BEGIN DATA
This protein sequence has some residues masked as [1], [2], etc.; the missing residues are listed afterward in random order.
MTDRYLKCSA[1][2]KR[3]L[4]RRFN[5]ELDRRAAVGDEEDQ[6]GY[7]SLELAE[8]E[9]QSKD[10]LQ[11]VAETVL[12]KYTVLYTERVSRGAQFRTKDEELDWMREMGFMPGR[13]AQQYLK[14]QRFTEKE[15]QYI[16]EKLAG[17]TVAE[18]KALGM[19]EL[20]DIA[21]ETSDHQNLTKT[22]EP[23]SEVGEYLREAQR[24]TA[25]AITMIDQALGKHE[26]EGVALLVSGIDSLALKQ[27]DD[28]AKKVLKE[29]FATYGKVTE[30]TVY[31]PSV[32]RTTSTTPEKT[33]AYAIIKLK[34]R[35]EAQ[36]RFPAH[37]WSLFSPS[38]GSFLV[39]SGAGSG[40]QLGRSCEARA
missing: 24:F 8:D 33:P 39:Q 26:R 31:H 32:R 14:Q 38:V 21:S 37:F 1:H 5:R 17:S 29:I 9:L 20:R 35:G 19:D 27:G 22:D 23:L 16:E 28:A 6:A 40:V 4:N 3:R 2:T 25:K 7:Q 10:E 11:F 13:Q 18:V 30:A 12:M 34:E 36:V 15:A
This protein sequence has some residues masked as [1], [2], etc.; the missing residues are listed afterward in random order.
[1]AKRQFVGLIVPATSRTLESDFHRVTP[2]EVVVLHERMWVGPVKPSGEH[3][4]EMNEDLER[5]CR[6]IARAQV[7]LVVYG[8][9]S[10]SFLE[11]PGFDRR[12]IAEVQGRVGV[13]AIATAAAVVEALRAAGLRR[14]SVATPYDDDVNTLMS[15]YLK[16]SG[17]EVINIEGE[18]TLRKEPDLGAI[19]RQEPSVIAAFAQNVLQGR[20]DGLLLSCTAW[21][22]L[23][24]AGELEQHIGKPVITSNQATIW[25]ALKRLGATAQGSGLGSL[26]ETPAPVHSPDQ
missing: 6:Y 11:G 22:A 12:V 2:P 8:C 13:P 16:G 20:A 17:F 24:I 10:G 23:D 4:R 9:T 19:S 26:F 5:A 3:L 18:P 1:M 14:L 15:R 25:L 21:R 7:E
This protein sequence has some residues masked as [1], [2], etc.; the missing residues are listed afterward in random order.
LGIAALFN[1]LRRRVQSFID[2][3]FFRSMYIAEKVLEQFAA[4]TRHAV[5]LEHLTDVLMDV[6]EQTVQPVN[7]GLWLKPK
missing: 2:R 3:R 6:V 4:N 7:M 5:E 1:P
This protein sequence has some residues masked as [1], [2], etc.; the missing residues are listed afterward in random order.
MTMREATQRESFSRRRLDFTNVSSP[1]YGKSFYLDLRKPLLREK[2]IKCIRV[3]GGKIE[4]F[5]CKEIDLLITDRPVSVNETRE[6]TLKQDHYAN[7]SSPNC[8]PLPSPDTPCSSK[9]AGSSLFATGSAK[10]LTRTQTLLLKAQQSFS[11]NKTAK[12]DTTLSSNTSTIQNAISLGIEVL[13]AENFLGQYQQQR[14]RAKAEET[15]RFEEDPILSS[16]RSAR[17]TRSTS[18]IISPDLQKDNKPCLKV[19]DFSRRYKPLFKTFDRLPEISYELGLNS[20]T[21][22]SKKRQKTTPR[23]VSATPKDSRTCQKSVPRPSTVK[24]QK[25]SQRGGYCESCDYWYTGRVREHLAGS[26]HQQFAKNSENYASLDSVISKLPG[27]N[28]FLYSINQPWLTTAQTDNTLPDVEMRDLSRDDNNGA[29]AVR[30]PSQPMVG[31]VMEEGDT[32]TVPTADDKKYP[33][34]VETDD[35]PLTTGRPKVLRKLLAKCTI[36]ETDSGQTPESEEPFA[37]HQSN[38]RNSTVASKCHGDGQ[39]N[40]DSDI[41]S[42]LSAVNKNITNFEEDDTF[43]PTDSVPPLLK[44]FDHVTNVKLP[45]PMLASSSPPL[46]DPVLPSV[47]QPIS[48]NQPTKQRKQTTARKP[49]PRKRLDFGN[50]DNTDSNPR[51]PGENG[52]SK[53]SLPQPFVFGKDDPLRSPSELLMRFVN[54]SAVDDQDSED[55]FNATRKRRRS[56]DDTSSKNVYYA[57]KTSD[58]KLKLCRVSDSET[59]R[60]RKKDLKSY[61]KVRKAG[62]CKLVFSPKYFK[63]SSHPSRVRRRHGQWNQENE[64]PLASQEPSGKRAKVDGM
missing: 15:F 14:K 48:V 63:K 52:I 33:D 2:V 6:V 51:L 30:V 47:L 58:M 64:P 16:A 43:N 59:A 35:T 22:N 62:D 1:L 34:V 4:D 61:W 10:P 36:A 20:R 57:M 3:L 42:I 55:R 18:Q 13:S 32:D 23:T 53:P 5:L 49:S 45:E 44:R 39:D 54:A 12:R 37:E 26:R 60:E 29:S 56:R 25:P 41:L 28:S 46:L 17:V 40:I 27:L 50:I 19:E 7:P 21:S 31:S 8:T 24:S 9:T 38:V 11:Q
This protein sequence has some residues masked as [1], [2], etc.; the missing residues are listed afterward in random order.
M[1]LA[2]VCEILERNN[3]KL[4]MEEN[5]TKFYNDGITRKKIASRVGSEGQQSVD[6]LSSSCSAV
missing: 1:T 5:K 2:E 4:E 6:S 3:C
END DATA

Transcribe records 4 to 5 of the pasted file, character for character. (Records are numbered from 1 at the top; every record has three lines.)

This protein sequence has some residues masked as [1], [2], etc.; the missing residues are listed afterward in random order.
MTMREATQRESFSRRRLDFTNVSSP[1]YGKSFYLDLRKPLLREK[2]IKCIRV[3]GGKIE[4]F[5]CKEIDLLITDRPVSVNETRE[6]TLKQDHYAN[7]SSPNC[8]PLPSPDTPCSSK[9]AGSSLFATGSAK[10]LTRTQTLLLKAQQSFS[11]NKTAK[12]DTTLSSNTSTIQNAISLGIEVL[13]AENFLGQYQQQR[14]RAKAEET[15]RFEEDPILSS[16]RSAR[17]TRSTS[18]IISPDLQKDNKPCLKV[19]DFSRRYKPLFKTFDRLPEISYELGLNS[20]T[21][22]SKKRQKTTPR[23]VSATPKDSRTCQKSVPRPSTVK[24]QK[25]SQRGGYCESCDYWYTGRVREHLAGS[26]HQQFAKNSENYASLDSVISKLPG[27]N[28]FLYSINQPWLTTAQTDNTLPDVEMRDLSRDDNNGA[29]AVR[30]PSQPMVG[31]VMEEGDT[32]TVPTADDKKYP[33][34]VETDD[35]PLTTGRPKVLRKLLAKCTI[36]ETDSGQTPESEEPFA[37]HQSN[38]RNSTVASKCHGDGQ[39]N[40]DSDI[41]S[42]LSAVNKNITNFEEDDTF[43]PTDSVPPLLK[44]FDHVTNVKLP[45]PMLASSSPPL[46]DPVLPSV[47]QPIS[48]NQPTKQRKQTTARKP[49]PRKRLDFGN[50]DNTDSNPR[51]PGENG[52]SK[53]SLPQPFVFGKDDPLRSPSELLMRFVN[54]SAVDDQDSED[55]FNATRKRRRS[56]DDTSSKNVYYA[57]KTSD[58]KLKLCRVSDSET[59]R[60]RKKDLKSY[61]KVRKAG[62]CKLVFSPKYFK[63]SSHPSRVRRRHGQWNQENE[64]PLASQEPSGKRAKVDGM
missing: 15:F 14:K 48:V 63:K 52:I 33:D 2:V 6:V 51:L 30:V 47:L 58:M 64:P 16:A 43:N 59:A 35:T 22:N 62:D 1:L 34:V 4:D 61:W 10:P 36:A 20:R 57:M 3:L 42:I 55:R 18:Q 13:S 32:D 23:T 53:P 5:L 49:S 45:E 44:R 39:D 54:A 12:R 37:E 26:R 60:E 29:S 56:R 25:P 41:L 28:S 46:L 17:V 40:I 27:L 50:I 19:E 7:P 21:S 31:S 8:T 24:S 9:T 38:V 11:Q
This protein sequence has some residues masked as [1], [2], etc.; the missing residues are listed afterward in random order.
M[1]LA[2]VCEILERNN[3]KL[4]MEEN[5]TKFYNDGITRKKIASRVGSEGQQSVD[6]LSSSCSAV
missing: 1:T 5:K 2:E 4:E 6:S 3:C